PUBLIC SECTOR FINANCE: POLICIES AND ISSUES

SHE Level 4
SCQF Credit Points 20.00
ECTS Credit Points 10.00
Module Code MHN325754
Module Leader Siobhan White
School Glasgow School for Business and Society
Subject Finance and Accounting
Trimester
  • A (September start)

Pre-Requisite Knowledge

Accounting for the Public Sector, or equivalent

Summary of Content

This module picks up on a number of the theoretical and practical issues facing the public sector, which were introduced in earlier years, and examines these in greater depth and in a more critical way. Extensive use is made of journal articles and current, emerging theories are critically reviewed The module will examine the policy and guidance which governs public sector financial reporting. It will review capital funding and accounting in the public sector with particular reference to local authorities and the NHS. External financial statements will be used to contextualise reporting and audit requirements in the public sector. Current developments in the field will be reviewed in detail such as performance measurement, public private partnerships, the global funding crisis and government reform. The majority of topics will also be considered from an international perspective, comparing similar practices and policy issues in different governments worldwide.

Syllabus

HISTORY & DEVELOPMENT - Public Sector Reform - Forces for Change - The Reform Agenda GOVERNANCE & ACCOUNTABILITY - Models - Current Practice SUPREME AUDIT - Framework for Public Sector Audit - Principles of Public Audit / Public Audit Model - Current Developments VALUE FOR MONEY & BEST VALUE - Legislation - Current Arrangements - Future Developments PERFORMANCE MANAGEMENT - Measurement & Management - Evaluating Indicators - Theoretical perspectives PUBLIC SECTOR FINANCIAL INNOVATIONS - PFI / PPP Conceptualisation & Development - Variants of PFI/PPP PUBLIC SECTOR FUNDING & REFORM - Prudential Borrowing Framework - The Scottish Budget and responses to financial pressures - Austerity Issues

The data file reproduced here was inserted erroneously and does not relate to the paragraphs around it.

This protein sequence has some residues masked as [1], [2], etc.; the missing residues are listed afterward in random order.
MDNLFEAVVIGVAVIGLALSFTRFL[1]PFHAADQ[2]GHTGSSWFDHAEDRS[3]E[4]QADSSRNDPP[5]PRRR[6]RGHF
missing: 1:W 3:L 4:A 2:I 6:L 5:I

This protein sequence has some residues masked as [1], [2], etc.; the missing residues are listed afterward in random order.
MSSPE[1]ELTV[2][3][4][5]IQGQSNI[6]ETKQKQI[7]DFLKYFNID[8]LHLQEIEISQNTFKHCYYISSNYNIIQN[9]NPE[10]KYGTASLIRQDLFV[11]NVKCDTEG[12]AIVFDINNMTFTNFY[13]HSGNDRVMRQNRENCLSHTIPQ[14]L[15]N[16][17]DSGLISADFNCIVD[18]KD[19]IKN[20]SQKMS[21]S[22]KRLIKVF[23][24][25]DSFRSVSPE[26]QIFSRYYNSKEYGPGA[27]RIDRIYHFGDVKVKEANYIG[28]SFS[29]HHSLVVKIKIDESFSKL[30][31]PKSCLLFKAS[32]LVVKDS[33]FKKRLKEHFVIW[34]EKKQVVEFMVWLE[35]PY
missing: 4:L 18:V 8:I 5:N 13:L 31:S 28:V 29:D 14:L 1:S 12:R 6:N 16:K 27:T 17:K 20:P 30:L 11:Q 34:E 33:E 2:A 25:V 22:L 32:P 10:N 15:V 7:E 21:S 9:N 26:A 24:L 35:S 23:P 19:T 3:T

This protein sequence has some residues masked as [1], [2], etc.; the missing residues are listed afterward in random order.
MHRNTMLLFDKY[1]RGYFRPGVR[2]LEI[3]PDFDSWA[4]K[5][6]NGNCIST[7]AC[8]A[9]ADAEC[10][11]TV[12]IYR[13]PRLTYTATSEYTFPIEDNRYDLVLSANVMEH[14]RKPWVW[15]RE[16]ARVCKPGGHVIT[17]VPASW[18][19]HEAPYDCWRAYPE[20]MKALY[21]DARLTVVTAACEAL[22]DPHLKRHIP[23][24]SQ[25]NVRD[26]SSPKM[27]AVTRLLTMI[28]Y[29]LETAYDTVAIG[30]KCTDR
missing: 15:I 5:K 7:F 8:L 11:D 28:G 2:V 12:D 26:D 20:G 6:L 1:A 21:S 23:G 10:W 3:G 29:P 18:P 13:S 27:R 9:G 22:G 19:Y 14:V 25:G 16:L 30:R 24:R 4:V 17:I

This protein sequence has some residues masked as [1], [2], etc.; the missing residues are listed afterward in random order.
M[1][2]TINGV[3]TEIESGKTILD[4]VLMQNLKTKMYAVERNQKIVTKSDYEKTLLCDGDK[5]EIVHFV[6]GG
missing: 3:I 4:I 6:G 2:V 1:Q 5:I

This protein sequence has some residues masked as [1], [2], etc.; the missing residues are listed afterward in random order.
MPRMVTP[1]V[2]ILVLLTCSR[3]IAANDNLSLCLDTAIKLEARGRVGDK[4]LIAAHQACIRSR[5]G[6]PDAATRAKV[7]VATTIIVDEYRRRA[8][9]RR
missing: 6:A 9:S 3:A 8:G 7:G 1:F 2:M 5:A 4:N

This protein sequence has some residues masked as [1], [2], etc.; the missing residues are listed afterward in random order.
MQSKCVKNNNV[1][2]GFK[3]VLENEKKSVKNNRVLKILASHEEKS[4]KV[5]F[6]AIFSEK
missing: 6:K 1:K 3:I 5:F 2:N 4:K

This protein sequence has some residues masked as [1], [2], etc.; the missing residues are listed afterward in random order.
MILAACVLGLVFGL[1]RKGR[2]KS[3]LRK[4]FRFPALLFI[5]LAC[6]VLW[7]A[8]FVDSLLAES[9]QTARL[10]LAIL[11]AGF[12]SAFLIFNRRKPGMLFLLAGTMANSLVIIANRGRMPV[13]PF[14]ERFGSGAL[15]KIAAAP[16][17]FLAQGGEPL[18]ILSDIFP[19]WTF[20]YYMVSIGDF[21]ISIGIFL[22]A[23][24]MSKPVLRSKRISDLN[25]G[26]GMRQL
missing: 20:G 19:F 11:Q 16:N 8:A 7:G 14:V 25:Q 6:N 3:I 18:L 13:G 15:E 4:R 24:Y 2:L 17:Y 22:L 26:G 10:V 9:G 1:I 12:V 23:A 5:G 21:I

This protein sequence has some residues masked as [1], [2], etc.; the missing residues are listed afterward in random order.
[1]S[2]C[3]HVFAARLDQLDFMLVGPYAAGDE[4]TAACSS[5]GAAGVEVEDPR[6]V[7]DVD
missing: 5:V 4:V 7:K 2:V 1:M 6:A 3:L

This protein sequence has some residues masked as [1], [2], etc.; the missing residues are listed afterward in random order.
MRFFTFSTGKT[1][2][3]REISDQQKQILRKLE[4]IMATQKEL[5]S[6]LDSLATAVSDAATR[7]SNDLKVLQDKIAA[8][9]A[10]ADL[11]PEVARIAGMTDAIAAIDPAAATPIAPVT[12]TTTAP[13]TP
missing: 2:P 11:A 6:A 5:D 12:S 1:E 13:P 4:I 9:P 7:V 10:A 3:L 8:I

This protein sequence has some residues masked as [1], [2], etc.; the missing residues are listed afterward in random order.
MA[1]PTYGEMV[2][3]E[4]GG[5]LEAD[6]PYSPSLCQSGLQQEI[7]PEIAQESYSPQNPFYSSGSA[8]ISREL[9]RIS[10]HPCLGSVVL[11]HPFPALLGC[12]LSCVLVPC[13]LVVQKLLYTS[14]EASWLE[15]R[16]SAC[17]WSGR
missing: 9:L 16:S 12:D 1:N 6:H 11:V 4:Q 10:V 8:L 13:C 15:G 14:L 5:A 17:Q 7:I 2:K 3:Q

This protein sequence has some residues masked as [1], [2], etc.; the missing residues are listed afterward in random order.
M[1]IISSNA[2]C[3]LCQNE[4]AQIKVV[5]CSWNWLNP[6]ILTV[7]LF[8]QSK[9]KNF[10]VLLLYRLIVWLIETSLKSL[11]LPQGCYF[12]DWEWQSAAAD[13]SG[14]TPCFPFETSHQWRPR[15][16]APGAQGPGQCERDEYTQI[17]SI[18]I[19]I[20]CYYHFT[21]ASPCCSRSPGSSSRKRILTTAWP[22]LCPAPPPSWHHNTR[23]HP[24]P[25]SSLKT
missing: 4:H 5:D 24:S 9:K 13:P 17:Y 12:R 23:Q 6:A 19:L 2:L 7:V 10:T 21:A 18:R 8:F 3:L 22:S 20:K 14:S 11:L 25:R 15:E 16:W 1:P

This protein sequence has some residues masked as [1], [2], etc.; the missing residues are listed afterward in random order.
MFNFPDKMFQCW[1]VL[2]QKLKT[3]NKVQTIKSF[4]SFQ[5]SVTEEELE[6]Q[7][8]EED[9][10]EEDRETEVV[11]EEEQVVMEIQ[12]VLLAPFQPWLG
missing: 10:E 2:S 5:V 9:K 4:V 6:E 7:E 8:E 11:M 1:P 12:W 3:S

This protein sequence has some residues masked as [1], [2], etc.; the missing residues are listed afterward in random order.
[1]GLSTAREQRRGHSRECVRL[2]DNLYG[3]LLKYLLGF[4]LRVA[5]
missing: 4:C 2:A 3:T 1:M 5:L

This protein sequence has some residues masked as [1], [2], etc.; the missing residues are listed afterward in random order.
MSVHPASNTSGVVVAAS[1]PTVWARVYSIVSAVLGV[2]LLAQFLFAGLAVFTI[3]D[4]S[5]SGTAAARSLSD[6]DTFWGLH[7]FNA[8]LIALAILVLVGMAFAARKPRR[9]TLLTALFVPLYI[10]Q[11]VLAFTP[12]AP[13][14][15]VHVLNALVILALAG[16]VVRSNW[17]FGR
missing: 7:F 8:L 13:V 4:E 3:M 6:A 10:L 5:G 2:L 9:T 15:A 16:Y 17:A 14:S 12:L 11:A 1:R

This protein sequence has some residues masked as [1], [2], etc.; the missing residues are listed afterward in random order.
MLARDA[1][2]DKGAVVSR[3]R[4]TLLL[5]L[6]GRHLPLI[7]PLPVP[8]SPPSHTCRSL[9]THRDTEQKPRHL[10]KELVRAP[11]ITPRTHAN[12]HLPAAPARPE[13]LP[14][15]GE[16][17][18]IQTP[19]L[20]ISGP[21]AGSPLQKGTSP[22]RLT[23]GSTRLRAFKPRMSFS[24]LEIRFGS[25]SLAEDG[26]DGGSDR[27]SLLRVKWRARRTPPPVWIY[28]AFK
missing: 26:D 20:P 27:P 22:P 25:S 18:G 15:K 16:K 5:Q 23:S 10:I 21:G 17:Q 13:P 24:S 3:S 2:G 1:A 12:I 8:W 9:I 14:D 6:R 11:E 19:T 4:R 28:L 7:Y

Learning Outcomes

On successful completion of the module, students will be able to:- critically identify, define, conceptualise and analyse complex issues in the field of financial reporting, accountability and performance reporting in the public sector- analyse and interpret the external financial statements of local authorities, NHS Trusts and Central Government- debate issues surrounding public sector supreme audit- demonstrate an understanding of the implications for financial reporting of methods of capital accounting and financing, and the complex funding issues therein- conduct individual and group research into particular topics of the course- demonstrate developed communication skills by report writing and oral presentation

Teaching / Learning Strategy